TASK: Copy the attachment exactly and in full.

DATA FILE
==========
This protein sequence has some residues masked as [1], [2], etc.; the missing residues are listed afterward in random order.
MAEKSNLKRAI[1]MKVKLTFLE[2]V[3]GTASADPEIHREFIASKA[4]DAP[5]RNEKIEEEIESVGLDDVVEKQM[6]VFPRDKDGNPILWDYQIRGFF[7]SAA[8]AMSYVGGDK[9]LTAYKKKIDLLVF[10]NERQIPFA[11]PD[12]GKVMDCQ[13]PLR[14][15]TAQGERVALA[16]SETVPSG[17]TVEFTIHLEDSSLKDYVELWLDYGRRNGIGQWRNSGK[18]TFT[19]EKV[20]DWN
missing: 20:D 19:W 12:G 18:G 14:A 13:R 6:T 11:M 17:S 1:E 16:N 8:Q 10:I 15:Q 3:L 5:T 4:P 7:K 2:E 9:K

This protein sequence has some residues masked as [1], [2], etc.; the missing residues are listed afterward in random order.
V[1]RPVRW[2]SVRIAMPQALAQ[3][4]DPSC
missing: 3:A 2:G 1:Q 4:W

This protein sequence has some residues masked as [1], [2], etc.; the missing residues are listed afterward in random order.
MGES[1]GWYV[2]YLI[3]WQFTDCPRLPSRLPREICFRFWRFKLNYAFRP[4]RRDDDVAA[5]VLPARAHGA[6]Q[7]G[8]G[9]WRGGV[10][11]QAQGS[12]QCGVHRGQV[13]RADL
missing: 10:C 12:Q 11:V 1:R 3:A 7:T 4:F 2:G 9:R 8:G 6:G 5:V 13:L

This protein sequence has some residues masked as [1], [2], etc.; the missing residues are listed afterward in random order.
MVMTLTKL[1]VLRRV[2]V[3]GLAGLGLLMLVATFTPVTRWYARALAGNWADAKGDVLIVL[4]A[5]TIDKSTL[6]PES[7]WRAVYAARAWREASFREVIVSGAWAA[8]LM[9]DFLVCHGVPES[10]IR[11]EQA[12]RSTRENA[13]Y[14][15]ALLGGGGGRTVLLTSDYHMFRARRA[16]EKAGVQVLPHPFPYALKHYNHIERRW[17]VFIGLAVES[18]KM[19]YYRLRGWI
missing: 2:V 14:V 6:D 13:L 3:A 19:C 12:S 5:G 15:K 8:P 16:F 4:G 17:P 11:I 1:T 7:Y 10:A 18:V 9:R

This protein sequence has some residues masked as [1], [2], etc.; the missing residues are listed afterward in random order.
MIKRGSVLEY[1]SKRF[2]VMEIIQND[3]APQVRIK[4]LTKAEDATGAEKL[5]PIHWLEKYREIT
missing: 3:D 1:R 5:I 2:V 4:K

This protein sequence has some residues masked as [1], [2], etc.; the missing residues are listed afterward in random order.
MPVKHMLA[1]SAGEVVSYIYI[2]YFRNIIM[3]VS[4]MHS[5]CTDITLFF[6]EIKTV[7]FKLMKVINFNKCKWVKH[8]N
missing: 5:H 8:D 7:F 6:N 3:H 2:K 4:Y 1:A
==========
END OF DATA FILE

This protein sequence has some residues masked as [1], [2], etc.; the missing residues are listed afterward in random order.
MAEKSNLKRAI[1]MKVKLTFLE[2]V[3]GTASADPEIHREFIASKA[4]DAP[5]RNEKIEEEIESVGLDDVVEKQM[6]VFPRDKDGNPILWDYQIRGFF[7]SAA[8]AMSYVGGDK[9]LTAYKKKIDLLVF[10]NERQIPFA[11]PD[12]GKVMDCQ[13]PLR[14][15]TAQGERVALA[16]SETVPSG[17]TVEFTIHLEDSSLKDYVELWLDYGRRNGIGQWRNSGK[18]TFT[19]EKV[20]DWN
missing: 20:D 19:W 12:G 18:G 14:A 13:R 6:T 11:M 17:S 1:E 16:N 8:Q 10:I 15:Q 3:L 5:T 4:P 7:K 2:E 9:K

This protein sequence has some residues masked as [1], [2], etc.; the missing residues are listed afterward in random order.
V[1]RPVRW[2]SVRIAMPQALAQ[3][4]DPSC
missing: 3:A 2:G 1:Q 4:W

This protein sequence has some residues masked as [1], [2], etc.; the missing residues are listed afterward in random order.
MGES[1]GWYV[2]YLI[3]WQFTDCPRLPSRLPREICFRFWRFKLNYAFRP[4]RRDDDVAA[5]VLPARAHGA[6]Q[7]G[8]G[9]WRGGV[10][11]QAQGS[12]QCGVHRGQV[13]RADL
missing: 10:C 12:Q 11:V 1:R 3:A 7:T 4:F 2:G 9:R 8:G 6:G 5:V 13:L

This protein sequence has some residues masked as [1], [2], etc.; the missing residues are listed afterward in random order.
MVMTLTKL[1]VLRRV[2]V[3]GLAGLGLLMLVATFTPVTRWYARALAGNWADAKGDVLIVL[4]A[5]TIDKSTL[6]PES[7]WRAVYAARAWREASFREVIVSGAWAA[8]LM[9]DFLVCHGVPES[10]IR[11]EQA[12]RSTRENA[13]Y[14][15]ALLGGGGGRTVLLTSDYHMFRARRA[16]EKAGVQVLPHPFPYALKHYNHIERRW[17]VFIGLAVES[18]KM[19]YYRLRGWI
missing: 2:V 14:V 6:D 13:L 3:A 19:C 12:S 5:G 15:K 8:P 16:F 4:G 17:P 11:I 1:T 7:Y 10:A 18:V 9:R

This protein sequence has some residues masked as [1], [2], etc.; the missing residues are listed afterward in random order.
MIKRGSVLEY[1]SKRF[2]VMEIIQND[3]APQVRIK[4]LTKAEDATGAEKL[5]PIHWLEKYREIT
missing: 3:D 1:R 5:I 2:V 4:K

This protein sequence has some residues masked as [1], [2], etc.; the missing residues are listed afterward in random order.
MPVKHMLA[1]SAGEVVSYIYI[2]YFRNIIM[3]VS[4]MHS[5]CTDITLFF[6]EIKTV[7]FKLMKVINFNKCKWVKH[8]N
missing: 5:H 8:D 7:F 6:N 3:H 2:K 4:Y 1:A